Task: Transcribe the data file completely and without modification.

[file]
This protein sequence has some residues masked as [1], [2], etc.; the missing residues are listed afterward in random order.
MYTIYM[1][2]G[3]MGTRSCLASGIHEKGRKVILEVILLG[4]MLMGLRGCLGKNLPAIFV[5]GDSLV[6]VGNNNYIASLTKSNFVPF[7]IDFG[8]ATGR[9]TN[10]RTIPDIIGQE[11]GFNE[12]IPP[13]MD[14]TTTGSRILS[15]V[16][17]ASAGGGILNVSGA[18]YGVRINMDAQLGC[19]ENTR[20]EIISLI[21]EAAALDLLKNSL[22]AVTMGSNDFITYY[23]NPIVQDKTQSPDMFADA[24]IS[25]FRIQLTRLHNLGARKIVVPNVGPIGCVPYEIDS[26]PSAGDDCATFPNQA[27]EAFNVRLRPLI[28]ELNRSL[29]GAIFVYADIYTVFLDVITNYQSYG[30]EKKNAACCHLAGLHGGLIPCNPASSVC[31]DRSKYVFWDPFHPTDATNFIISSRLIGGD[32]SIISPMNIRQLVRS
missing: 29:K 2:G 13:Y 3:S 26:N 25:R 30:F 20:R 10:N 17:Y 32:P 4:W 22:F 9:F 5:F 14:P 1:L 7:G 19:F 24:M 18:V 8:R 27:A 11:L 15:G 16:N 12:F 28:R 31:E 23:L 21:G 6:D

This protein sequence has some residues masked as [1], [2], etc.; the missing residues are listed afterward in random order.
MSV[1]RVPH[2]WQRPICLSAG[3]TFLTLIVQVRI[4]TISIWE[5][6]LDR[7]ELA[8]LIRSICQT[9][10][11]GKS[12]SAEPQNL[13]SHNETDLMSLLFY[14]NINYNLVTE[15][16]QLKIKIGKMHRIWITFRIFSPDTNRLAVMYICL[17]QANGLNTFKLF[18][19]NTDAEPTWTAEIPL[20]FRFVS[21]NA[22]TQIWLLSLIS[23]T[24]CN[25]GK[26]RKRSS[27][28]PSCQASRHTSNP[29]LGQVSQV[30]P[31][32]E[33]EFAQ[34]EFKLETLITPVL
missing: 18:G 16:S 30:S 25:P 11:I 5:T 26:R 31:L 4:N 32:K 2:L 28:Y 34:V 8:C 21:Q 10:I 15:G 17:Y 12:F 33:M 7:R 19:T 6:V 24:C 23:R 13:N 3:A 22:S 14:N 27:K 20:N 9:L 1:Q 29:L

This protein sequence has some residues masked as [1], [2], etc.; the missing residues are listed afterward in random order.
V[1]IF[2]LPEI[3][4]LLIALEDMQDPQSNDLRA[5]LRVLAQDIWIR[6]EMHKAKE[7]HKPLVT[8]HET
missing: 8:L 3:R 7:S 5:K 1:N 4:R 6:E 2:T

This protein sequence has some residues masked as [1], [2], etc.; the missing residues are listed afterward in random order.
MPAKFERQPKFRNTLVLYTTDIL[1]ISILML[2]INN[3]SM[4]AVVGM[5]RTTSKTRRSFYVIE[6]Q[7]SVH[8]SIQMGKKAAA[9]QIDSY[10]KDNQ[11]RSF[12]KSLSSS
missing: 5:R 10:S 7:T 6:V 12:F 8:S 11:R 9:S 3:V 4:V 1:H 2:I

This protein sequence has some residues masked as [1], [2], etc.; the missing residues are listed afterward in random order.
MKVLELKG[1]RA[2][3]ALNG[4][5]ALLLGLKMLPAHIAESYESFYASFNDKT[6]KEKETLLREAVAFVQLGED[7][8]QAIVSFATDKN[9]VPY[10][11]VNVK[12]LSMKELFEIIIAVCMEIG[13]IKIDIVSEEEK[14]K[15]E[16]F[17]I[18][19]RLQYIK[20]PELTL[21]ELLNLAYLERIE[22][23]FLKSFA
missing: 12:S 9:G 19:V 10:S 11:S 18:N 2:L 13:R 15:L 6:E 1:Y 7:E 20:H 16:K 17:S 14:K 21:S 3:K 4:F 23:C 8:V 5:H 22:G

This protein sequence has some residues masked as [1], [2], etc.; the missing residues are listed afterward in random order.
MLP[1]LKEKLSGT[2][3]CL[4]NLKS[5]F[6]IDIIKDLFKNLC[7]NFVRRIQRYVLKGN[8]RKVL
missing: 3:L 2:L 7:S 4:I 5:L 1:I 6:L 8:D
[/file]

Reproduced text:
This protein sequence has some residues masked as [1], [2], etc.; the missing residues are listed afterward in random order.
MYTIYM[1][2]G[3]MGTRSCLASGIHEKGRKVILEVILLG[4]MLMGLRGCLGKNLPAIFV[5]GDSLV[6]VGNNNYIASLTKSNFVPF[7]IDFG[8]ATGR[9]TN[10]RTIPDIIGQE[11]GFNE[12]IPP[13]MD[14]TTTGSRILS[15]V[16][17]ASAGGGILNVSGA[18]YGVRINMDAQLGC[19]ENTR[20]EIISLI[21]EAAALDLLKNSL[22]AVTMGSNDFITYY[23]NPIVQDKTQSPDMFADA[24]IS[25]FRIQLTRLHNLGARKIVVPNVGPIGCVPYEIDS[26]PSAGDDCATFPNQA[27]EAFNVRLRPLI[28]ELNRSL[29]GAIFVYADIYTVFLDVITNYQSYG[30]EKKNAACCHLAGLHGGLIPCNPASSVC[31]DRSKYVFWDPFHPTDATNFIISSRLIGGD[32]SIISPMNIRQLVRS
missing: 29:K 2:G 13:Y 3:S 26:N 25:R 30:F 20:R 10:N 17:Y 32:P 4:W 22:F 9:F 5:F 14:P 1:L 7:G 19:F 24:M 18:V 8:R 27:A 11:L 15:G 16:N 12:F 28:R 31:E 23:L 21:G 6:D

This protein sequence has some residues masked as [1], [2], etc.; the missing residues are listed afterward in random order.
MSV[1]RVPH[2]WQRPICLSAG[3]TFLTLIVQVRI[4]TISIWE[5][6]LDR[7]ELA[8]LIRSICQT[9][10][11]GKS[12]SAEPQNL[13]SHNETDLMSLLFY[14]NINYNLVTE[15][16]QLKIKIGKMHRIWITFRIFSPDTNRLAVMYICL[17]QANGLNTFKLF[18][19]NTDAEPTWTAEIPL[20]FRFVS[21]NA[22]TQIWLLSLIS[23]T[24]CN[25]GK[26]RKRSS[27][28]PSCQASRHTSNP[29]LGQVSQV[30]P[31][32]E[33]EFAQ[34]EFKLETLITPVL
missing: 18:G 16:S 30:S 25:P 11:I 5:T 26:R 31:L 4:N 32:K 2:L 28:Y 34:V 8:C 21:Q 10:I 15:G 17:Y 12:F 33:M 7:R 19:T 6:V 24:C 23:R 13:N 3:A 22:S 14:N 27:K 20:N 9:L 1:Q 29:L

This protein sequence has some residues masked as [1], [2], etc.; the missing residues are listed afterward in random order.
V[1]IF[2]LPEI[3][4]LLIALEDMQDPQSNDLRA[5]LRVLAQDIWIR[6]EMHKAKE[7]HKPLVT[8]HET
missing: 8:L 3:R 7:S 5:K 1:N 4:R 6:E 2:T

This protein sequence has some residues masked as [1], [2], etc.; the missing residues are listed afterward in random order.
MPAKFERQPKFRNTLVLYTTDIL[1]ISILML[2]INN[3]SM[4]AVVGM[5]RTTSKTRRSFYVIE[6]Q[7]SVH[8]SIQMGKKAAA[9]QIDSY[10]KDNQ[11]RSF[12]KSLSSS
missing: 5:R 10:S 7:T 6:V 12:F 8:S 11:R 9:S 3:V 4:V 1:H 2:I

This protein sequence has some residues masked as [1], [2], etc.; the missing residues are listed afterward in random order.
MKVLELKG[1]RA[2][3]ALNG[4][5]ALLLGLKMLPAHIAESYESFYASFNDKT[6]KEKETLLREAVAFVQLGED[7][8]QAIVSFATDKN[9]VPY[10][11]VNVK[12]LSMKELFEIIIAVCMEIG[13]IKIDIVSEEEK[14]K[15]E[16]F[17]I[18][19]RLQYIK[20]PELTL[21]ELLNLAYLERIE[22][23]FLKSFA
missing: 12:S 9:G 19:V 10:S 11:S 18:N 2:L 13:R 15:L 6:E 1:Y 7:E 20:H 16:K 17:S 14:K 21:S 3:K 4:F 23:C 8:V 5:H 22:G

This protein sequence has some residues masked as [1], [2], etc.; the missing residues are listed afterward in random order.
MLP[1]LKEKLSGT[2][3]CL[4]NLKS[5]F[6]IDIIKDLFKNLC[7]NFVRRIQRYVLKGN[8]RKVL
missing: 3:L 2:L 7:S 4:I 5:L 1:I 6:L 8:D